What does competitive salary mean on a job advert?
When you're looking at job adverts, you often see the salary described as being competitive rather than clearly showing an amount. What's considered a competitive salary varies between jobs, industries and locations. Understanding the meaning of competitive pay and what counts as competitive for your role and industry helps you ensure you receive fair compensation for your work and level of experience. In this article, we explore what defines a competitive salary, how to negotiate a better one and what you can do to stay informed in this area.
What does a competitive salary mean?
One of the first questions you might have when looking at job adverts is 'what does a competitive salary mean?' Competitive salary means that the salary the employer is offering is equal to, or greater than, the average salary for the same or similar roles in the area. Knowing this means you can get a general idea of what the salary for the role might be. For example, if the average salary for a job is £30,000 per year, a competitive salary is one that's around this amount or slightly higher.
Why do employers use this term?
There are a couple of reasons an employer might use 'competitive salary' in the job advert instead of specifying an amount. They may use it when they're happy to negotiate the salary. Setting a figure in the job advert makes it more difficult for both the employer and candidate to negotiate a different amount. The employer might decide on a final salary offer based on the chosen candidate's salary expectations and experience. If this is the case, they wait until they've chosen a candidate before discussing the details of the salary.
Another reason for describing the salary as competitive is that some employers have confidentiality policies around salaries. If company policy prevents discussions about salaries, advertising the salary as competitive means that the exact pay for the role remains private. For roles with high salaries, describing the salary as competitive also helps employers target candidates who are genuinely interested in the job rather than those who are only looking for a high income.
Examples of competitive salaries
There are a few different examples to help you better understand what qualifies as a competitive salary. If you see this term in a job advert, you can do some research to find out the average salary for that role in the area you live in. It's important to note that other factors such as the role's seniority level also affect the salary. Knowing this helps you decide whether the salary is appropriate for you and your level of experience. Some examples are:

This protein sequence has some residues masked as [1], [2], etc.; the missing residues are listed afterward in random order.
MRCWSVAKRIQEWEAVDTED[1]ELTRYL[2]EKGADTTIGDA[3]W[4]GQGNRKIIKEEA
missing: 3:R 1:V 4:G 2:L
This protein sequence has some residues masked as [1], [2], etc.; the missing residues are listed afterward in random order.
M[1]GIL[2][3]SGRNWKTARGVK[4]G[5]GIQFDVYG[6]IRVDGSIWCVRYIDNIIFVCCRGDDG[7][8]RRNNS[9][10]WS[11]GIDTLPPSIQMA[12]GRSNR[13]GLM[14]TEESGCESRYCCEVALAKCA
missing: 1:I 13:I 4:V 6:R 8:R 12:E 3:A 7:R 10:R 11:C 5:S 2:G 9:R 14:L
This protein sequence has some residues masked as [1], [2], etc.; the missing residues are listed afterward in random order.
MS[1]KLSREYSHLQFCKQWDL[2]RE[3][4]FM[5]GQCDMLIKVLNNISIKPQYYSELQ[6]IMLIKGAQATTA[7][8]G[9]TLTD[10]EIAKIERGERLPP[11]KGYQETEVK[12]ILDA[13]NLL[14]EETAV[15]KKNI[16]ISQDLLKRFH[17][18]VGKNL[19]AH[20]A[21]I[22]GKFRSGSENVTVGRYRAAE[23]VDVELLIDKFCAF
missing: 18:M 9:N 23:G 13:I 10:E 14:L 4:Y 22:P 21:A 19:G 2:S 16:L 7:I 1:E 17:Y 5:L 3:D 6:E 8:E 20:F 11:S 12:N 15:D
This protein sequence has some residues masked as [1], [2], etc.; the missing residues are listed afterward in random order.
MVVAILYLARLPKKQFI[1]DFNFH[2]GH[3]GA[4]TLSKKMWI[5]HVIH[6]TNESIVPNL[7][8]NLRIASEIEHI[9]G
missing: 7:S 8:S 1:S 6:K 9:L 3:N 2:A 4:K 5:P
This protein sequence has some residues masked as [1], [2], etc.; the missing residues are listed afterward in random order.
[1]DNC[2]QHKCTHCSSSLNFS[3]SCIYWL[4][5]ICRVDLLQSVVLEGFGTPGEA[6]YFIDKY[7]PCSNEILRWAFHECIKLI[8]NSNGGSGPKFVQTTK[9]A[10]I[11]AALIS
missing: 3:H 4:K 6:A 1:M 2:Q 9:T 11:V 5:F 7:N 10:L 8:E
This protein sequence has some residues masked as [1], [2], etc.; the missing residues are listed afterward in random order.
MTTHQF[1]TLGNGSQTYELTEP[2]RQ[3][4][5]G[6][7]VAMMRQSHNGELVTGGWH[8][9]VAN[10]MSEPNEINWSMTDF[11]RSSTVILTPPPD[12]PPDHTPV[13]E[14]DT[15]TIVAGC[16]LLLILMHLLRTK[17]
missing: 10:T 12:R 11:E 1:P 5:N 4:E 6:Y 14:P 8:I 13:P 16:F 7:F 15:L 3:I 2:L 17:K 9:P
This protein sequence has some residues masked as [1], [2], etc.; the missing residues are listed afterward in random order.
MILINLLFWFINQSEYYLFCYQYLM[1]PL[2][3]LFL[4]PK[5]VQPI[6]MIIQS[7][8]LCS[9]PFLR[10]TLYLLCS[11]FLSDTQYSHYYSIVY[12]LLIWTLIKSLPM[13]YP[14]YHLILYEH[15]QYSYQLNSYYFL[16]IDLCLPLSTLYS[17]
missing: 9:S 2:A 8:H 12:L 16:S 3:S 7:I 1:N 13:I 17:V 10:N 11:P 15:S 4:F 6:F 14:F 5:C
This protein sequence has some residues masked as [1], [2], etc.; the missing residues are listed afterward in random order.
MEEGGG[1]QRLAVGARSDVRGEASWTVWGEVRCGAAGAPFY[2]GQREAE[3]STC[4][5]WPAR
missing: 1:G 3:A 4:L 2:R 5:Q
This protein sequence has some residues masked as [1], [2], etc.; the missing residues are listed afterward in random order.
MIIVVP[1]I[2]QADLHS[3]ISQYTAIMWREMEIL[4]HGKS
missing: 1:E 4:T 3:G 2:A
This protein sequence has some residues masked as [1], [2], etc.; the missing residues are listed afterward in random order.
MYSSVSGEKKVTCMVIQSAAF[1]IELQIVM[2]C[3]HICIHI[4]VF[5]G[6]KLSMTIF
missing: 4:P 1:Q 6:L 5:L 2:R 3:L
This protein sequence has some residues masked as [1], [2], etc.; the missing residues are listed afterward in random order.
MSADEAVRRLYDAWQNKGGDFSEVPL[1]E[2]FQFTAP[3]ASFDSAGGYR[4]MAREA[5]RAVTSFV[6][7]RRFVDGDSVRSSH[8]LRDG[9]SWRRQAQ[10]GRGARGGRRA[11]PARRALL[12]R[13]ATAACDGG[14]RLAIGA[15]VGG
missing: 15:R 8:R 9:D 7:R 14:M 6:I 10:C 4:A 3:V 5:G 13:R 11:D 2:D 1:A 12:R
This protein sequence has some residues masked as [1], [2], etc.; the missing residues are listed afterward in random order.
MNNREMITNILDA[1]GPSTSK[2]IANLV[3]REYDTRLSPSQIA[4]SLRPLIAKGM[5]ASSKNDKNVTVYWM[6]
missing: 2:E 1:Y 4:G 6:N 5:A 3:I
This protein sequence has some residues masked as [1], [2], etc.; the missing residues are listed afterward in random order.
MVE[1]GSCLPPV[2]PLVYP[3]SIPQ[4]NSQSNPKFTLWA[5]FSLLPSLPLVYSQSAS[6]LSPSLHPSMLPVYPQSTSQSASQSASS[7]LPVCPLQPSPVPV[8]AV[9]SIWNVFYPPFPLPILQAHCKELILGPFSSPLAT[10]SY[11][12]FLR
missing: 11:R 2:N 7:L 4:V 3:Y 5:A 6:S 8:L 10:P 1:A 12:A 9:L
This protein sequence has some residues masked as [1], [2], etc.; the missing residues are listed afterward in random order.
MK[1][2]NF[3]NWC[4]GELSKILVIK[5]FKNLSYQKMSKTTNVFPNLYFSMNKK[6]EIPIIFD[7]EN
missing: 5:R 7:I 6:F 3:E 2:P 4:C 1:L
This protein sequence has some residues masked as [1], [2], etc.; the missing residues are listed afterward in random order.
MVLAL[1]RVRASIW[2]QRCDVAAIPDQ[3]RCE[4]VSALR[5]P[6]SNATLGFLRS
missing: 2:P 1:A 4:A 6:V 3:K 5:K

The average salary for a teacher in London is £18,889 per year. Competitive pay for this role in Greater London is around £19,000 or slightly more.
The average salary for a plumber in Birmingham is £29,299 per year. A competitive pay rate in this area could range between £30,000 and £32,000.
The average salary for chefs in Glasgow is £23,542 per year. Therefore, a competitive salary for this role could range between £24,000 and £26,000.
Related: What is the average UK salary by industry, age and education?
Where to find out what's competitive in your area
If you want to find out what a competitive salary is in your local area, you can look at adverts for similar jobs to get an understanding of what other companies are offering. If you have any contacts who already work in this field, you can ask them for information about what your salary expectations might be. If you already work in the same field and have a similar role, you can look at your current wage and how this compares to other jobs to get an idea of what qualifies as a competitive salary.
Another option is to find salary checker tools online. These tools help you find out how much you may earn for similar roles in the same area. These tools can also be helpful for checking if your current salary is competitive and could help you with asking for a pay rise if you think you deserve one. Using a salary checker also means you can more confidently give an answer if an interviewer asks about your salary expectations.